When we saw Darjeeling, it was nearly a year after Raf's father had passed away suddenly and the poignant sadness and loss of direction that pervades the film resonated with both of us, as well as the three brothers on a quest to find themselves (Raf is one of three sons and also has an older sister, so it's a little off, but the feeling is right). There is a searching in the movie... and though the characters never really find themselves, it's as though it's okay to just keep putting one foot in front of the other without a real spiritual direction. And that message was hopeful to both of us when Raf's dad died.

Now, in light of Raf's brother Max's death, it's hard to even find a reason to put one foot in front of the other. Raf and I talked about it extensively yesterday, sitting in the small clearing behind our suite at the Chateau, enclosed in oleander trees. Without Max, who was Raf's main business partner and closest friend, he feels as though there's nothing that we have to go back "home" for. It's both disorienting and freeing. I've found that I don't have the same homesickness that I usually get when I travel, either; maybe it's because I'm with my family, maybe it's because I don't have a connection with my new home yet, maybe it's because life has changed so dramatically lately that I don't know what to expect or what I should be doing or even what the point of any of it is. If there is a spiritual connection, I don't quite get it. Maybe this is all there is. As Jack, the youngest brother in Darjeeling, says, "Maybe this is part of it."
Anyway, I was thinking of the movie this morning when I woke up because we're about to embark on the last leg of our journey and fly to Paris. I wondered what my lessons have been on this trip and I thought of a line from Darjeeling, when the train that the brothers are riding stops suddenly and they disembark to see what's going on. Frances asks his assistant where they are and the assistant says, "They don't know... We haven't located us yet."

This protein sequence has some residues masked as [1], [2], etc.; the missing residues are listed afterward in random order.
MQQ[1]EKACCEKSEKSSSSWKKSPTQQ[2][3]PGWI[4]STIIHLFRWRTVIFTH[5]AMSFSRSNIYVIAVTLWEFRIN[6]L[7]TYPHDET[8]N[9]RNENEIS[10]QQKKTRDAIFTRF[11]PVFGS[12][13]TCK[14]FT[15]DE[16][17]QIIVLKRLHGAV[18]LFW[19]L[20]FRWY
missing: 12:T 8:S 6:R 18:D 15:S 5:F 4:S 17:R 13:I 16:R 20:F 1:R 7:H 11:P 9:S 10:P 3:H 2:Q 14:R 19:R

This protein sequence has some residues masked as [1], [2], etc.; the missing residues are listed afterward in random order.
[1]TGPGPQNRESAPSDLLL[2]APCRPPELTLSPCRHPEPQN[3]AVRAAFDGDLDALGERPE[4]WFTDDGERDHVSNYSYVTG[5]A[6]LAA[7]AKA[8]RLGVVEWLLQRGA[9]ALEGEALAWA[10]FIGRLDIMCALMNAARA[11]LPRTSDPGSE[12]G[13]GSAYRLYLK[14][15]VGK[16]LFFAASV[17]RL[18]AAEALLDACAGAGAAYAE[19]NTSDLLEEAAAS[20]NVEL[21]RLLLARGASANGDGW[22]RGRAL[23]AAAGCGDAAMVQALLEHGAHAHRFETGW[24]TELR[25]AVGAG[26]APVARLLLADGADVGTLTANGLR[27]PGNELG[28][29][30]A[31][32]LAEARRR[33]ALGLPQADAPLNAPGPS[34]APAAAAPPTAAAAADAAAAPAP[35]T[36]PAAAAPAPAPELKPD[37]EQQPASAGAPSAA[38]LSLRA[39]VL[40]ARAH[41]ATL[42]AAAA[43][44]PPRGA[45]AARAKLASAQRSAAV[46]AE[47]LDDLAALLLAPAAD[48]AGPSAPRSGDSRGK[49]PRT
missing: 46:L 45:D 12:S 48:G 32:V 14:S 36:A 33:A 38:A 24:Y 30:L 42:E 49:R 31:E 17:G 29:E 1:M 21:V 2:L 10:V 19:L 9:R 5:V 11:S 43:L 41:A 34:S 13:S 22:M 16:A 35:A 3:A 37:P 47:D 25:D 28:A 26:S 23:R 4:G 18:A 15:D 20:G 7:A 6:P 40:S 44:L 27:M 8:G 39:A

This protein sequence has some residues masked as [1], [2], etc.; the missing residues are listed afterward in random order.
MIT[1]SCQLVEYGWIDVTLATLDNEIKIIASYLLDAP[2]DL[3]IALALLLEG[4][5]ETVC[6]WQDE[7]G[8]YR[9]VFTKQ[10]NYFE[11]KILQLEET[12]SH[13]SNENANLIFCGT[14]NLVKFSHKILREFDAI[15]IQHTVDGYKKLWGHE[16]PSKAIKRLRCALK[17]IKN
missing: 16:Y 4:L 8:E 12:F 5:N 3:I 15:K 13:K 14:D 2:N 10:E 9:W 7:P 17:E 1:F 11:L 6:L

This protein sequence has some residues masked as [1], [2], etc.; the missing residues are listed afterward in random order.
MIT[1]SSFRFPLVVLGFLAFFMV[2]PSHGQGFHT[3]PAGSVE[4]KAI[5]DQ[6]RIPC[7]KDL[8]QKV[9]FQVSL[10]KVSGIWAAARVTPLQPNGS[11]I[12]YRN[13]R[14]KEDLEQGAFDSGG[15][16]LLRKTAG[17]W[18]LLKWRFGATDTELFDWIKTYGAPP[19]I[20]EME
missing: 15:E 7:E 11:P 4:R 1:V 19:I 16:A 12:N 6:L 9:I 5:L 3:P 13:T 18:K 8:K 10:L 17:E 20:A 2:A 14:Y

Frances repeats the line to explore its spiritual meaning, and I will, too:

We haven't located us yet.

Signs, Signs, Everywhere Signs

Raf and I loved this sign, next to a huge well in the middle of Carcassonne. I guess they don't want Americans to throw stuff into the well. S'il vous plait, indeed.
I took this picture (hard to see, hard to read) to remind me of the amazing dinner I had last night here at the Chateau de Floure. Because we've had such good meals there -- and we're lazy -- we haven't left the chateau to investigate nearby restaurants. We figure it'd be more hassle than it's worth; this way, we can see the girls in the room as we finish up our meals AND the food is incredible.
Anyway, last night I had the cassoulet, a rustic French stew with pork and duck parts simmered in a bean and vegetable casserole. It was not something I'd normally order, but I've read a lot about cassoulet so I figured I should try it and I was not at all disappointed. It reminded me of rustic Italian cooking, in which you could tell that it was a little of this, a little of that, whatever might be left in the pantry just simmered up until it's tender and comforting. Again, we had a bottle of wine from this region (Minerve) and also a plate of pate. Raf and I are enjoying the gastronomic pleasures of our stay at the Chateau, but it's clear that we cannot live like this. I may have actually put on 10 pounds in the two days we've been here.
So the last sign is my puffy eyes (from all the wine) and puffy belly (bread/cheese/wine/chocolate/butter... basically everything that the French do so well). As much as I like it here, I am also looking forward to going back to the land of coconut water, salads with lemon juice and wacko hour-long cardio workout classes...